Io is an amazing language. It’s powerful, yet simple. Minimalism is its core principle. And not so far and dark if you’re a Ruby coder, believe me.
Contrary to Ruby, Io doesn’t have any magic statement like
def, etc. Everything is a method call, everything is open. if, while and the like are all implemented using the full power of Io in only a few lines of code.
Oh, and Io uses space instead of dots to separate the receiver from the method (
receiver method instead of
receiver.method), just like in English. You’ll get used to it…
Method, I Has It and Nice They Are
uSmell := method(what, "no you smell " .. what) uSmell("fish") # => no you smell fish
See that the first argument of method is the argument of the method
But wait! How does Io knows that the first argument of
method is an argument and not a method call or local variable? What? Wait! What? Hein?
Lazy Eval aka Super Disco Nuclear Powers with Rubber Handles
See, if you don’t supply arguments, Io doesn’t really know that your method handle arguments. But all is not lost, you still can take full control and evaluate the arguments yourself, in the context of your choice, how you what, in your own very special way!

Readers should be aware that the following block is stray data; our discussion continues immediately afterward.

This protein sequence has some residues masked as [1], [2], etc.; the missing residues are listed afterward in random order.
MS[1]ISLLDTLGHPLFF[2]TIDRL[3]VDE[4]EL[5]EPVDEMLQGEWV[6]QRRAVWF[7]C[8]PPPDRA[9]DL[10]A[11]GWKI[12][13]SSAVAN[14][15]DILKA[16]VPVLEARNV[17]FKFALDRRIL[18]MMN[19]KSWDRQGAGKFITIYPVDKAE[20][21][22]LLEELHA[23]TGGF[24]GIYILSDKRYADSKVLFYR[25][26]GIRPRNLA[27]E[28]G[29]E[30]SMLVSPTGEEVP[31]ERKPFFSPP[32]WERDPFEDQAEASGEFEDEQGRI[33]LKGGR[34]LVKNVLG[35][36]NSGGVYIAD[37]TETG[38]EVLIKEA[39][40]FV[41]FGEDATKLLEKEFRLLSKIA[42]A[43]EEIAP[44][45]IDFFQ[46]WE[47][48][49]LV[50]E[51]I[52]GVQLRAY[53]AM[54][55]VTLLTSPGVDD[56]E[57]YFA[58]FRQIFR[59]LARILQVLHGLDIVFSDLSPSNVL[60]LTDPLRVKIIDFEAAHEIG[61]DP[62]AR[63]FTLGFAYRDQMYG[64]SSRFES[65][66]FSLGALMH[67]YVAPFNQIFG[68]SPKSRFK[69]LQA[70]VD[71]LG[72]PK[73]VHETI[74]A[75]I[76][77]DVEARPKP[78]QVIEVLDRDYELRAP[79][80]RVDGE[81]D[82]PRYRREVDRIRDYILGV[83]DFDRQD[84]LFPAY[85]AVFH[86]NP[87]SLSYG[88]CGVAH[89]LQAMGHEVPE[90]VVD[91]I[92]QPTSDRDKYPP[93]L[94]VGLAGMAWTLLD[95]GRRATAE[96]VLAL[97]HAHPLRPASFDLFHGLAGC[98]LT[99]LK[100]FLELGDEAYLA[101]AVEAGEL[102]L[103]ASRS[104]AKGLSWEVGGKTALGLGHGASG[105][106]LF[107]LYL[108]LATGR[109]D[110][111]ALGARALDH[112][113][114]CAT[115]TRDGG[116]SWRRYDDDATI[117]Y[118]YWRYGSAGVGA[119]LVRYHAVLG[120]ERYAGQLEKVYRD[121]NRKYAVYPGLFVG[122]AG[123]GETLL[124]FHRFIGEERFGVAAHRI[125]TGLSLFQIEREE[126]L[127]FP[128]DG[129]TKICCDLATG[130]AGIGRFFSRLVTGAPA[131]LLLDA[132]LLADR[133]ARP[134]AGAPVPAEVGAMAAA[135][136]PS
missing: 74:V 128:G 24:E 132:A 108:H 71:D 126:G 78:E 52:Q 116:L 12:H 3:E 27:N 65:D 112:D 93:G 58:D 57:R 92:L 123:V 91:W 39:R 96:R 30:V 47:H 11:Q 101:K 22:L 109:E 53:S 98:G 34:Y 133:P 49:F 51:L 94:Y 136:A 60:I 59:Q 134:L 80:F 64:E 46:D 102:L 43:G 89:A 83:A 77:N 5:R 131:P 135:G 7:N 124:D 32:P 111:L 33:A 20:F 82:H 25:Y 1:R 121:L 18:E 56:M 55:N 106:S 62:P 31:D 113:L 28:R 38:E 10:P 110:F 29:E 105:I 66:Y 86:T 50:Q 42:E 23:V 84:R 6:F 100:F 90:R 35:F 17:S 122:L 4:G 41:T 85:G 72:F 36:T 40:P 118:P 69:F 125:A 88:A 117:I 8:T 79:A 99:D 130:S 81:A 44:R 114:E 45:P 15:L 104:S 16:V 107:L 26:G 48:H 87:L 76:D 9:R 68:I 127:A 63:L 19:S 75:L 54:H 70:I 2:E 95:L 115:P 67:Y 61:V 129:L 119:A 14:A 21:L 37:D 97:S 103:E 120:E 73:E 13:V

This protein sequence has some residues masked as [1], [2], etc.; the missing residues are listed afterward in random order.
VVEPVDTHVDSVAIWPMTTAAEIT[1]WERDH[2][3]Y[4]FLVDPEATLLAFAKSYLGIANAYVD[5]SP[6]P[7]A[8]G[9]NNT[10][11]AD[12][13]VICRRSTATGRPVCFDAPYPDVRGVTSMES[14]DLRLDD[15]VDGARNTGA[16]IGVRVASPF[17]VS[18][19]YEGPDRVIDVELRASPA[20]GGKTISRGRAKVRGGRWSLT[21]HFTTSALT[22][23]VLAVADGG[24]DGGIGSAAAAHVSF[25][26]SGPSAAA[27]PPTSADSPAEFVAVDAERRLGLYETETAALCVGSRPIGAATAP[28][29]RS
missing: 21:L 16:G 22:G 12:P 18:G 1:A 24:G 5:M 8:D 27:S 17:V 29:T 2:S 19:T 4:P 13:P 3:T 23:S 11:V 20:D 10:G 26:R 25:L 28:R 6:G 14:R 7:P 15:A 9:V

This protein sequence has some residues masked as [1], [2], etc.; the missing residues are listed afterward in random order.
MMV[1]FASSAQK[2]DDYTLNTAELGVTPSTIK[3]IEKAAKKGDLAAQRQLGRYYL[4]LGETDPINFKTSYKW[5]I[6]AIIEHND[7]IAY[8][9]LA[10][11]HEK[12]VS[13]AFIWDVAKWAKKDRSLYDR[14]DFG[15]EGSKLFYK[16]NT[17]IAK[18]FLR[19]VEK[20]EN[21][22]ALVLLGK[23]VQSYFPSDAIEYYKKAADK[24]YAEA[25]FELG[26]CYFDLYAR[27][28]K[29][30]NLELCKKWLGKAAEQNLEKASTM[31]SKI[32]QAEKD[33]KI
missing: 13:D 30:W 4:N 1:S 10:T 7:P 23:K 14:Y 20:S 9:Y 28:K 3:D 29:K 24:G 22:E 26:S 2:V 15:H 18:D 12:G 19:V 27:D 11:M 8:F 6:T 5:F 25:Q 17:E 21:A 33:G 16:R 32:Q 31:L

nameIt := method(call argAt(0) name) nameIt(x) # => "x"
You get the call method whenever you’re inside a method, that holds all the information about the current method call: the arguments, the sender, etc. So,
call argAt(0) name retrieve the name of the first message sent as the first argument.
This is how all control flow methods are implemented in Io. Here’s
if := method( call evalArgAt(0) ifTrue( call evalArgAt(1)) ifFalse( call evalArgAt(2)) )
And here’s how you could implement Ruby’s
Number times := method( varName := call argAt(0) name i := 0 while(i < self, call sender setSlot(varName, i) # assign the index var call evalArgAt(1) # evaluate the block i = i + 1 ) ) 3 times(i, i println) # 2 # 1 # 0
But still, remember …
With great power comes great responsibility – Spiderman’s oncle